Airman Compares Aerial Refueling To A Video Game
"It's more like trying
to knock a melon off a post by pushing a 20-foot pole through a
chain-link fence on a windy day." Senior Airman Jered Danielson
compared operating the boom at nearly five miles above Iraq to a
video game, but there's more to it than just playing a game.
Airman Danielson, a 340th Expeditionary Air Refueling Squadron
in-flight refueling journeyman, said passing fuel from the KC-135R
Stratotanker to a receiver can be a daunting task.
"(It's a challenge) having to know thousands of various
procedures, facts and details about the KC-135, its systems,
operations, limitations, air refueling and emergency procedures,
and other technical details," he said. "You have to be sure to stay
in the regulations and technical orders, studying them so you know
your job inside and out."
Airman Danielson, who is more commonly known as a boom operator,
said his job helps other people complete their mission throughout
US Central Command Air Forces area of responsibility.
"Nothing happens in the AOR unless a tanker is there to give
gas," he said. "Tankers extend the capability and range of all the
aircraft we refuel. We fly hundreds of hours each week to ensure
our forces get their gas."
When Airman Danielson (shown below) is not refueling
aircraft, he's sitting in a seat on the flight deck filling out
paperwork and "backing up the pilots on things like altitude, ATC
The Airman, who is deployed from the 911th Air Refueling
Squadron at Grand Forks Air Force Base, ND helps ensure the pilots
are able to focus on their mission.
"The boom operator is an invaluable crew member that ensures the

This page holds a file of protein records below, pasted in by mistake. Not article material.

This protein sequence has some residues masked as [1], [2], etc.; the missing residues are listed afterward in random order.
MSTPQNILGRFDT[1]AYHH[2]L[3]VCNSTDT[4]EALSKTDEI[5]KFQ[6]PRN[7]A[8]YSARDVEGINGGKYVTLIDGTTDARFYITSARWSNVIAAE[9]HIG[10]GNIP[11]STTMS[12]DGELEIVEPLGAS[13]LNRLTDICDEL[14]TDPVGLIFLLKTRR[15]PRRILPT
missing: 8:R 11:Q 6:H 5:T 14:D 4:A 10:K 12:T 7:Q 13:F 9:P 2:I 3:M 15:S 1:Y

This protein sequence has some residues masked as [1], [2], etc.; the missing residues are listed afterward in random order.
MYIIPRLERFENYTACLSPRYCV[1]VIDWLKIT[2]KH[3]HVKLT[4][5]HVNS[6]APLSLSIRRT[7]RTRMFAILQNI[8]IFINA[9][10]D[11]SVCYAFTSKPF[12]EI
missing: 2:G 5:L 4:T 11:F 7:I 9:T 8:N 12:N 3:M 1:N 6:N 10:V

safe operation of the KC-135. The boom offers a third set of eyes,
and, as a qualified crew member, has as much responsibility in
ensuring the safe completion of a mission as the two pilots," said
Maj. Dan Malles, a 340th EARS flying crew member.
"(He) is our eyes in the back of the aircraft. (He tells) us
where the receiver is and the receiver's position when refueling,
as well as whether an unsafe situation is developing," Major Malles
It was the final fuel stop of the seven-hour sortie for the
Airman Danielson crawls into the boom pod and lies flat on his
stomach. He moves the chin rest to prop up his head and readies for
his next move.
The 21-year-old senior airman moves a knob here, a lever there
and works the control panel, slowly lowering and raising the boom
into position. Then, he waits for his receiver.
On this particular day, Airman Danielson refueled seven F-16
Fighting Falcons from Cannon AFB, N.M., that are deployed to
Southwest Asia. These fighters are only a few of the hundreds of
aircraft the Bisbee, Ariz., native has kept flying during his three
As Airmen Danielson topped off the tank, the Falcon pilot came
across the radio, "Thanks for all your work, and have a nice
The Airman won the video game. He successfully knocked the melon
off the post, yet again.
(Aero-News salutes Staff Sgt. Francesca Popp, US Central
Command Air Forces News Team)